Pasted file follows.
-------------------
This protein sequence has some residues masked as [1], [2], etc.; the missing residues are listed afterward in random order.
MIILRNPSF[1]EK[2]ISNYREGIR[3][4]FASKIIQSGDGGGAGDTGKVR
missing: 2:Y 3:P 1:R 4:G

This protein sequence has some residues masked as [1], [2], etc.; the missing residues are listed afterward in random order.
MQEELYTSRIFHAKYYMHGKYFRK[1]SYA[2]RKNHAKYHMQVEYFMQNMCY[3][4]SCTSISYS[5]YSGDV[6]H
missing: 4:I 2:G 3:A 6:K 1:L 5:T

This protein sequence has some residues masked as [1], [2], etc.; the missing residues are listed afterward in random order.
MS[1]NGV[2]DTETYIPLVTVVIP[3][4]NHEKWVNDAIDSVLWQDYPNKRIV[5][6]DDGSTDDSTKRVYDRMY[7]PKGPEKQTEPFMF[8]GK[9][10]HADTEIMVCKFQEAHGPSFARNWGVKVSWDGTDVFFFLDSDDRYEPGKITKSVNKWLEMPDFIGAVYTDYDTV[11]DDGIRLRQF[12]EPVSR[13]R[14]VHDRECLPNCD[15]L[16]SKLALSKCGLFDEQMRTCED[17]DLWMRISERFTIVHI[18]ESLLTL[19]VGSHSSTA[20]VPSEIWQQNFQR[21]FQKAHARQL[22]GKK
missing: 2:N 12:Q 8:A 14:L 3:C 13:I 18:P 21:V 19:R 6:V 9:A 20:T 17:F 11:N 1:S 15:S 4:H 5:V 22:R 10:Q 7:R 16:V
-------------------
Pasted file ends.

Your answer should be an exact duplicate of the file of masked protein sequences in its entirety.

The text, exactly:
This protein sequence has some residues masked as [1], [2], etc.; the missing residues are listed afterward in random order.
MIILRNPSF[1]EK[2]ISNYREGIR[3][4]FASKIIQSGDGGGAGDTGKVR
missing: 2:Y 3:P 1:R 4:G

This protein sequence has some residues masked as [1], [2], etc.; the missing residues are listed afterward in random order.
MQEELYTSRIFHAKYYMHGKYFRK[1]SYA[2]RKNHAKYHMQVEYFMQNMCY[3][4]SCTSISYS[5]YSGDV[6]H
missing: 4:I 2:G 3:A 6:K 1:L 5:T

This protein sequence has some residues masked as [1], [2], etc.; the missing residues are listed afterward in random order.
MS[1]NGV[2]DTETYIPLVTVVIP[3][4]NHEKWVNDAIDSVLWQDYPNKRIV[5][6]DDGSTDDSTKRVYDRMY[7]PKGPEKQTEPFMF[8]GK[9][10]HADTEIMVCKFQEAHGPSFARNWGVKVSWDGTDVFFFLDSDDRYEPGKITKSVNKWLEMPDFIGAVYTDYDTV[11]DDGIRLRQF[12]EPVSR[13]R[14]VHDRECLPNCD[15]L[16]SKLALSKCGLFDEQMRTCED[17]DLWMRISERFTIVHI[18]ESLLTL[19]VGSHSSTA[20]VPSEIWQQNFQR[21]FQKAHARQL[22]GKK
missing: 2:N 12:Q 8:A 14:L 3:C 13:I 18:P 21:V 19:R 6:V 9:A 20:T 17:F 11:N 1:S 15:S 4:H 5:V 22:R 10:Q 7:R 16:V